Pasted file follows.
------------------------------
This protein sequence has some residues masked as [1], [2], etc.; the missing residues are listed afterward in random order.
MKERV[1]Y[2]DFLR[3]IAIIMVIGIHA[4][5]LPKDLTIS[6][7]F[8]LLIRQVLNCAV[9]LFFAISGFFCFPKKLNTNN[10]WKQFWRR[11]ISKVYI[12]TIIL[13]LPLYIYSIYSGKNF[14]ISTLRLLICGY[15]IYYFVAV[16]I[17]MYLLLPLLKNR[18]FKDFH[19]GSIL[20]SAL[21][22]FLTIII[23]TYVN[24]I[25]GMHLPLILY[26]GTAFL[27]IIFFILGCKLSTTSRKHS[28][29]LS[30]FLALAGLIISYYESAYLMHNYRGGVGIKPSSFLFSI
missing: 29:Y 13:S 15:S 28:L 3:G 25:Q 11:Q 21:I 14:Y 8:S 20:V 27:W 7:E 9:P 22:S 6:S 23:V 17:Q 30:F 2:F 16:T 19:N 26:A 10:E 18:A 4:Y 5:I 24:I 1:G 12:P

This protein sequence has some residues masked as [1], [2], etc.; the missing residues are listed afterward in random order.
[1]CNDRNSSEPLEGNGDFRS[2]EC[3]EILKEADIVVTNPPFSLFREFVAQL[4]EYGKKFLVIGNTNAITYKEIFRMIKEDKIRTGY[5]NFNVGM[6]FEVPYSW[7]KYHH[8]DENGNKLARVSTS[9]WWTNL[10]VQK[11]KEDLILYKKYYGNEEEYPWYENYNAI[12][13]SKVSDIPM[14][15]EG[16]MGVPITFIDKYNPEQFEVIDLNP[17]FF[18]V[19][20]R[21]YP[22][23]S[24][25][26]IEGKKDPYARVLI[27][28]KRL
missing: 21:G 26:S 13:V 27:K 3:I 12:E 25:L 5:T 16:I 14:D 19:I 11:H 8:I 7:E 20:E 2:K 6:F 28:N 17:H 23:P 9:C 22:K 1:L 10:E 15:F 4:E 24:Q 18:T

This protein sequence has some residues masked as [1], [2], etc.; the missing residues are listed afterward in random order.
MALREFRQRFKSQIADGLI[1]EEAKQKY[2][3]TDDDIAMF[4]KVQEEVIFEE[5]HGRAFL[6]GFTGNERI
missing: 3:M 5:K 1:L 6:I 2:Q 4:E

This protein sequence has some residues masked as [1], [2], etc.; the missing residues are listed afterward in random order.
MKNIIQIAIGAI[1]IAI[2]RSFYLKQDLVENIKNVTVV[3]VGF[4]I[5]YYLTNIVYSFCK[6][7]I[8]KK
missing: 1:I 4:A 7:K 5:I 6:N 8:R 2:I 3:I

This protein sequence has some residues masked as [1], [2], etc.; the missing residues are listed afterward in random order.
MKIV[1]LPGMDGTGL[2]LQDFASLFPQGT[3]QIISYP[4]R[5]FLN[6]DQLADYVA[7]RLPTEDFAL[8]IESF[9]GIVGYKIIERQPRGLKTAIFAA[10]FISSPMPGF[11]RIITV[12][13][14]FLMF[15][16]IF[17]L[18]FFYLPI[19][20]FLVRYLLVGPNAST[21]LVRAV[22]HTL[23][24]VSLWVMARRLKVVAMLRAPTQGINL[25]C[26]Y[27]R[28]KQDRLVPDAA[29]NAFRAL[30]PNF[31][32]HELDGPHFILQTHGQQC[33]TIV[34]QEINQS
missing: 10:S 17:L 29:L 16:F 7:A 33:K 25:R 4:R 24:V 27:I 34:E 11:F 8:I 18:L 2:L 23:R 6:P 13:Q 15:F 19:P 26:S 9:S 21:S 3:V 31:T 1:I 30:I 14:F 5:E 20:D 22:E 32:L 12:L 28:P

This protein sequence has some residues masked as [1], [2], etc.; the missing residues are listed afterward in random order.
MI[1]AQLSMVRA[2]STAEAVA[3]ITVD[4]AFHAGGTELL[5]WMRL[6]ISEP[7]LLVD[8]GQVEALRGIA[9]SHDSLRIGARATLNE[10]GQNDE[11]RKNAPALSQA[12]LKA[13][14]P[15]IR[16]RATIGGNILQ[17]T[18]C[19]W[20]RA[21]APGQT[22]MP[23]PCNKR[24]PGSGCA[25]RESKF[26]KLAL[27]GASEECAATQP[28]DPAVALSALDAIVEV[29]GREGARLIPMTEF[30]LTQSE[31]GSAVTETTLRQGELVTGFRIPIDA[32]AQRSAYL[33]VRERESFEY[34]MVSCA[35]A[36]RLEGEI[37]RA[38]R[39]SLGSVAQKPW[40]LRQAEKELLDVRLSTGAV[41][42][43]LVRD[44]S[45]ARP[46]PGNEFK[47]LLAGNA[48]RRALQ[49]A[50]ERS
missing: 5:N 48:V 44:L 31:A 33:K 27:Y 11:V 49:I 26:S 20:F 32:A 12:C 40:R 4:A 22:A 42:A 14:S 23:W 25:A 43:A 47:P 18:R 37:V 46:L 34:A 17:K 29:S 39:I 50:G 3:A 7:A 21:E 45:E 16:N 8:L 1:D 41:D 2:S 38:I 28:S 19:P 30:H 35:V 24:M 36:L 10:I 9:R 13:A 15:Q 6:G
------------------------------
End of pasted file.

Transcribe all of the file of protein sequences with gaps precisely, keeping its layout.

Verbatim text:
This protein sequence has some residues masked as [1], [2], etc.; the missing residues are listed afterward in random order.
MKERV[1]Y[2]DFLR[3]IAIIMVIGIHA[4][5]LPKDLTIS[6][7]F[8]LLIRQVLNCAV[9]LFFAISGFFCFPKKLNTNN[10]WKQFWRR[11]ISKVYI[12]TIIL[13]LPLYIYSIYSGKNF[14]ISTLRLLICGY[15]IYYFVAV[16]I[17]MYLLLPLLKNR[18]FKDFH[19]GSIL[20]SAL[21][22]FLTIII[23]TYVN[24]I[25]GMHLPLILY[26]GTAFL[27]IIFFILGCKLSTTSRKHS[28][29]LS[30]FLALAGLIISYYESAYLMHNYRGGVGIKPSSFLFSI
missing: 29:Y 13:S 15:S 28:L 3:G 25:Q 11:Q 21:I 14:Y 8:S 20:V 27:W 7:E 9:P 22:S 6:S 23:V 17:Q 30:F 2:F 16:T 19:N 26:A 10:E 18:A 4:Y 5:I 24:I 1:G 12:P

This protein sequence has some residues masked as [1], [2], etc.; the missing residues are listed afterward in random order.
[1]CNDRNSSEPLEGNGDFRS[2]EC[3]EILKEADIVVTNPPFSLFREFVAQL[4]EYGKKFLVIGNTNAITYKEIFRMIKEDKIRTGY[5]NFNVGM[6]FEVPYSW[7]KYHH[8]DENGNKLARVSTS[9]WWTNL[10]VQK[11]KEDLILYKKYYGNEEEYPWYENYNAI[12][13]SKVSDIPM[14][15]EG[16]MGVPITFIDKYNPEQFEVIDLNP[17]FF[18]V[19][20]R[21]YP[22][23]S[24][25][26]IEGKKDPYARVLI[27][28]KRL
missing: 21:G 26:S 13:V 27:K 3:I 12:E 25:L 5:T 16:I 14:D 19:I 11:H 8:I 7:E 20:E 2:K 6:F 28:N 17:H 23:P 9:C 22:K 1:L 10:E 15:F 4:E 24:Q 18:T

This protein sequence has some residues masked as [1], [2], etc.; the missing residues are listed afterward in random order.
MALREFRQRFKSQIADGLI[1]EEAKQKY[2][3]TDDDIAMF[4]KVQEEVIFEE[5]HGRAFL[6]GFTGNERI
missing: 3:M 5:K 1:L 6:I 2:Q 4:E

This protein sequence has some residues masked as [1], [2], etc.; the missing residues are listed afterward in random order.
MKNIIQIAIGAI[1]IAI[2]RSFYLKQDLVENIKNVTVV[3]VGF[4]I[5]YYLTNIVYSFCK[6][7]I[8]KK
missing: 1:I 4:A 7:K 5:I 6:N 8:R 2:I 3:I

This protein sequence has some residues masked as [1], [2], etc.; the missing residues are listed afterward in random order.
MKIV[1]LPGMDGTGL[2]LQDFASLFPQGT[3]QIISYP[4]R[5]FLN[6]DQLADYVA[7]RLPTEDFAL[8]IESF[9]GIVGYKIIERQPRGLKTAIFAA[10]FISSPMPGF[11]RIITV[12][13][14]FLMF[15][16]IF[17]L[18]FFYLPI[19][20]FLVRYLLVGPNAST[21]LVRAV[22]HTL[23][24]VSLWVMARRLKVVAMLRAPTQGINL[25]C[26]Y[27]R[28]KQDRLVPDAA[29]NAFRAL[30]PNF[31][32]HELDGPHFILQTHGQQC[33]TIV[34]QEINQS
missing: 10:S 17:L 29:L 16:F 7:A 33:K 25:R 4:R 24:V 27:I 34:E 11:F 8:I 18:L 2:L 23:R 6:P 13:Q 15:F 19:P 26:S 9:S 21:S 3:V 31:T 1:I 30:I 14:F 5:E 20:D 22:E 32:L 12:L 28:P

This protein sequence has some residues masked as [1], [2], etc.; the missing residues are listed afterward in random order.
MI[1]AQLSMVRA[2]STAEAVA[3]ITVD[4]AFHAGGTELL[5]WMRL[6]ISEP[7]LLVD[8]GQVEALRGIA[9]SHDSLRIGARATLNE[10]GQNDE[11]RKNAPALSQA[12]LKA[13][14]P[15]IR[16]RATIGGNILQ[17]T[18]C[19]W[20]RA[21]APGQT[22]MP[23]PCNKR[24]PGSGCA[25]RESKF[26]KLAL[27]GASEECAATQP[28]DPAVALSALDAIVEV[29]GREGARLIPMTEF[30]LTQSE[31]GSAVTETTLRQGELVTGFRIPIDA[32]AQRSAYL[33]VRERESFEY[34]MVSCA[35]A[36]RLEGEI[37]RA[38]R[39]SLGSVAQKPW[40]LRQAEKELLDVRLSTGAV[41][42][43]LVRD[44]S[45]ARP[46]PGNEFK[47]LLAGNA[48]RRALQ[49]A[50]ERS
missing: 5:N 48:V 44:L 31:A 33:K 27:Y 11:V 49:I 26:S 20:F 32:A 12:C 40:R 4:A 22:A 42:A 14:S 23:W 25:A 43:A 47:P 18:R 37:V 46:L 34:A 17:K 29:S 39:I 50:G 3:A 7:A 21:E 45:E 16:N 8:L 1:D 41:D 2:S 38:I 28:S 19:P 30:H 35:V 24:M 36:L 10:I 9:R 13:A 15:Q 6:G